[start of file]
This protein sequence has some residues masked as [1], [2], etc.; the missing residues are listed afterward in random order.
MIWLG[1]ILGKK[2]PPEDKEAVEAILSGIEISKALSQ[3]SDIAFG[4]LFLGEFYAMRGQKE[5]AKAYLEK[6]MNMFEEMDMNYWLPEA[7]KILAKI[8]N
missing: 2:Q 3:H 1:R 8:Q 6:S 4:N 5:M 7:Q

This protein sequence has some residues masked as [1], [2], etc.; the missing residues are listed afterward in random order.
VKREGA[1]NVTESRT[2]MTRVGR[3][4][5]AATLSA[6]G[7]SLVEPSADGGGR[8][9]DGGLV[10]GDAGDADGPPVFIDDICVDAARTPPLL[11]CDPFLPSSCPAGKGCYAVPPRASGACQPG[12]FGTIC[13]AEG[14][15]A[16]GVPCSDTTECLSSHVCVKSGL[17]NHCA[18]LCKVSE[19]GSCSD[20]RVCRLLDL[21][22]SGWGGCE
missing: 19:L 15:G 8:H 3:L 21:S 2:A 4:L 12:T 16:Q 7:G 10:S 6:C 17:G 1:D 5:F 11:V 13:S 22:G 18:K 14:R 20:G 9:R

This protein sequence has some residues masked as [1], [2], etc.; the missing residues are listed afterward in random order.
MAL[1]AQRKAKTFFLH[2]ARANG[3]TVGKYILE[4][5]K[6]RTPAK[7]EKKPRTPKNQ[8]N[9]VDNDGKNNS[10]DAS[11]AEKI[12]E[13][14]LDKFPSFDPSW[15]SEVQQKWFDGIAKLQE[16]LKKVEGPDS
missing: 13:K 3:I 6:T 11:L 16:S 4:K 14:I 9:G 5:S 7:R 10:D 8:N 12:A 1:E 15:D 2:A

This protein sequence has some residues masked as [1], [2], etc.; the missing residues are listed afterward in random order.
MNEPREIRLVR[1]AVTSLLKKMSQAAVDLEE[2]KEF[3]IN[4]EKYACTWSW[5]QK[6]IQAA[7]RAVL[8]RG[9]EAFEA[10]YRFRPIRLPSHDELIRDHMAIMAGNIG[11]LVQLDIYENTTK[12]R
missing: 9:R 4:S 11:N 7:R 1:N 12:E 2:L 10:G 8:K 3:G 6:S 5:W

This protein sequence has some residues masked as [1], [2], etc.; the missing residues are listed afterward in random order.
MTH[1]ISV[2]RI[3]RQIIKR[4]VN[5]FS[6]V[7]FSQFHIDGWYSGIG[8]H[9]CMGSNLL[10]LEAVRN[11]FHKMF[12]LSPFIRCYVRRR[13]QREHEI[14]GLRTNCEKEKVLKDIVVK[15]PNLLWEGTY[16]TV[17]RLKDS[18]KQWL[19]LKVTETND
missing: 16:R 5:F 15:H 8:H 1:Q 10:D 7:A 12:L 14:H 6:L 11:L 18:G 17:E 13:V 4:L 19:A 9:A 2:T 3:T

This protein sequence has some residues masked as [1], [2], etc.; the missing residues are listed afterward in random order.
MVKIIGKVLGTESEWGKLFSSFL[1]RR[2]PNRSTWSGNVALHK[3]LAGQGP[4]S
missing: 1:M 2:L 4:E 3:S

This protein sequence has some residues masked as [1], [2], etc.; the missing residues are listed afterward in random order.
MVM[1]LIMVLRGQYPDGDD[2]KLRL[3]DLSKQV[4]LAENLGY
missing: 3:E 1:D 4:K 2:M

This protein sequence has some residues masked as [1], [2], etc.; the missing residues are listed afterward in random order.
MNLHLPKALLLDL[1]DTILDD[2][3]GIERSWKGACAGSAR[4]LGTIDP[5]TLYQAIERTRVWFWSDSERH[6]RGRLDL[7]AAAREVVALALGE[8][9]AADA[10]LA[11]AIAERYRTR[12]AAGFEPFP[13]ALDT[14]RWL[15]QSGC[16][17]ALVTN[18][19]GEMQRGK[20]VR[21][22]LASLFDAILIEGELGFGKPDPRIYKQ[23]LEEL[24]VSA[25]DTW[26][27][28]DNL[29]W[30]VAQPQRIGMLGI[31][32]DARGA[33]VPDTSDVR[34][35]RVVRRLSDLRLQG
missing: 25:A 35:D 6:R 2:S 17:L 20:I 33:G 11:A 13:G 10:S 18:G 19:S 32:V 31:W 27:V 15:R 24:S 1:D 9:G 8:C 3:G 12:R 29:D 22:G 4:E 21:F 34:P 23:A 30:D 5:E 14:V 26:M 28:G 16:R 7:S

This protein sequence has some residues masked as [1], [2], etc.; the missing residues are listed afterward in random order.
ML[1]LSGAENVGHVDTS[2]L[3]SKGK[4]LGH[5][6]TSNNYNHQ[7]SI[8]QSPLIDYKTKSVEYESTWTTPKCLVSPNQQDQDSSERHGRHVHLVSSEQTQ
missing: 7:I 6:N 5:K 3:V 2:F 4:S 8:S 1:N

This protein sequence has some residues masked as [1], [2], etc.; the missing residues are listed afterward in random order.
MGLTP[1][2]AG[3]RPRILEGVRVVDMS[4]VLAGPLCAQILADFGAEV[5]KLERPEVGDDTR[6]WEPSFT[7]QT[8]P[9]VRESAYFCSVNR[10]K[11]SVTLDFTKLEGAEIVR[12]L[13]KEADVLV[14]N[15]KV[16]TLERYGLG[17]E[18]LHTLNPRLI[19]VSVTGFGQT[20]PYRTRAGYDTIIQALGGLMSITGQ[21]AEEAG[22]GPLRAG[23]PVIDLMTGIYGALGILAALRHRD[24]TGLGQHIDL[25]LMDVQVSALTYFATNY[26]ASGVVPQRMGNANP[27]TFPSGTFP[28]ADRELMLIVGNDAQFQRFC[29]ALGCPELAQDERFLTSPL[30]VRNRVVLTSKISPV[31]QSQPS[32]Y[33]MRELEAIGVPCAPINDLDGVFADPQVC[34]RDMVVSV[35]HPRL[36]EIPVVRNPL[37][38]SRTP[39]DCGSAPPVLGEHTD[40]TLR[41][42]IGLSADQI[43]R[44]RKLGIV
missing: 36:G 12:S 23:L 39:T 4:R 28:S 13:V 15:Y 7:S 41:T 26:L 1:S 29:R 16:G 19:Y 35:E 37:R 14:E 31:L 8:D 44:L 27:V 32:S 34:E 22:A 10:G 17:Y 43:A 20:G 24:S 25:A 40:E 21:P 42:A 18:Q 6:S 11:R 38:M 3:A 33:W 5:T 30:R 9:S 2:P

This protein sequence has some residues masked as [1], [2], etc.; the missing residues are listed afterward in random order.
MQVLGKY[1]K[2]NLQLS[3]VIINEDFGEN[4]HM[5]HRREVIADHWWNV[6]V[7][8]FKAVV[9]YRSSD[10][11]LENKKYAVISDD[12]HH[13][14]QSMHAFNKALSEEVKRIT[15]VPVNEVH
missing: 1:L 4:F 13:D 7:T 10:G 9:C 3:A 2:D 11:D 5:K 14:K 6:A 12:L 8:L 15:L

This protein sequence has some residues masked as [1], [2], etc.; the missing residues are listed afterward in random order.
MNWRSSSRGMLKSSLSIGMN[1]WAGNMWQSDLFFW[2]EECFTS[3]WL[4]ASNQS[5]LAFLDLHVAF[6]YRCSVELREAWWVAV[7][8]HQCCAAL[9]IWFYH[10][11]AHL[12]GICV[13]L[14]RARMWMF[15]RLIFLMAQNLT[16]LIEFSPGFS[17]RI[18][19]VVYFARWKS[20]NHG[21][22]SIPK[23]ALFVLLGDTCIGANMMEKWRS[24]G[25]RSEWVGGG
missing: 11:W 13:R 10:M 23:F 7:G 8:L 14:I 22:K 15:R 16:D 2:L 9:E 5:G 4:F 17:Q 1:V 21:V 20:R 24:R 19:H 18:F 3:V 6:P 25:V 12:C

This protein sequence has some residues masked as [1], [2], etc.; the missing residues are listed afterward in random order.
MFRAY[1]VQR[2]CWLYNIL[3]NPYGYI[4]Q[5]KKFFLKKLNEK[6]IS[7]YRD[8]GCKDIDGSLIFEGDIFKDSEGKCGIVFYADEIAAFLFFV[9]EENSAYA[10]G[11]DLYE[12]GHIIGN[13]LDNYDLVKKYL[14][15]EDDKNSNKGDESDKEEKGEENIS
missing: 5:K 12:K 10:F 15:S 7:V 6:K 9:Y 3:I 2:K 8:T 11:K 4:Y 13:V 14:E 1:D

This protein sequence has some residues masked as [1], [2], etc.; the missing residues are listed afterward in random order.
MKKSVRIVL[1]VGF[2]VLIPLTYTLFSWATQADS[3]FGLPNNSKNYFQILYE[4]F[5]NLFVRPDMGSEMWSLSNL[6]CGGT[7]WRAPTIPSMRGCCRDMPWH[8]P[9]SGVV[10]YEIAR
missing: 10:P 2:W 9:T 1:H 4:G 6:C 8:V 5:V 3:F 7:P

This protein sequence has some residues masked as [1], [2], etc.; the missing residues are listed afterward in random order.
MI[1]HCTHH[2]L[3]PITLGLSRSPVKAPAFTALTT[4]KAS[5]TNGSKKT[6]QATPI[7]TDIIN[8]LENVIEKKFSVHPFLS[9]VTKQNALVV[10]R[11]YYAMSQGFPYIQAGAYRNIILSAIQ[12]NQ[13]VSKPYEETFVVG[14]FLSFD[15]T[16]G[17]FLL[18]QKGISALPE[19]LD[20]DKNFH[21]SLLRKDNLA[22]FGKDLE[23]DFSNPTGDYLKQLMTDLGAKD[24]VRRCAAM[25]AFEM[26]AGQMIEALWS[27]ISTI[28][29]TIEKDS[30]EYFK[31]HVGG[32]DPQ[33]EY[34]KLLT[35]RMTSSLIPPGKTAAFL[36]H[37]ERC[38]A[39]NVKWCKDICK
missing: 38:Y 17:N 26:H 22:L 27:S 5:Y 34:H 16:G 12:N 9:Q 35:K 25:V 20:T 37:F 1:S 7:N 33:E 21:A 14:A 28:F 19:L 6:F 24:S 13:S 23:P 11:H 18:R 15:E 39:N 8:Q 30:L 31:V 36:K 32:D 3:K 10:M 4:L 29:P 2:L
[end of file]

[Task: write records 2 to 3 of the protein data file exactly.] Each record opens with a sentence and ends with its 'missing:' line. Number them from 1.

This protein sequence has some residues masked as [1], [2], etc.; the missing residues are listed afterward in random order.
VKREGA[1]NVTESRT[2]MTRVGR[3][4][5]AATLSA[6]G[7]SLVEPSADGGGR[8][9]DGGLV[10]GDAGDADGPPVFIDDICVDAARTPPLL[11]CDPFLPSSCPAGKGCYAVPPRASGACQPG[12]FGTIC[13]AEG[14][15]A[16]GVPCSDTTECLSSHVCVKSGL[17]NHCA[18]LCKVSE[19]GSCSD[20]RVCRLLDL[21][22]SGWGGCE
missing: 19:L 15:G 8:H 3:L 21:S 2:A 4:L 12:T 16:Q 7:G 10:S 6:C 17:G 1:D 5:F 11:V 13:S 22:G 18:K 14:R 20:G 9:R

This protein sequence has some residues masked as [1], [2], etc.; the missing residues are listed afterward in random order.
MAL[1]AQRKAKTFFLH[2]ARANG[3]TVGKYILE[4][5]K[6]RTPAK[7]EKKPRTPKNQ[8]N[9]VDNDGKNNS[10]DAS[11]AEKI[12]E[13][14]LDKFPSFDPSW[15]SEVQQKWFDGIAKLQE[16]LKKVEGPDS
missing: 13:K 3:I 6:T 11:L 16:S 4:K 14:I 9:G 5:S 7:R 10:D 8:N 12:A 1:E 15:D 2:A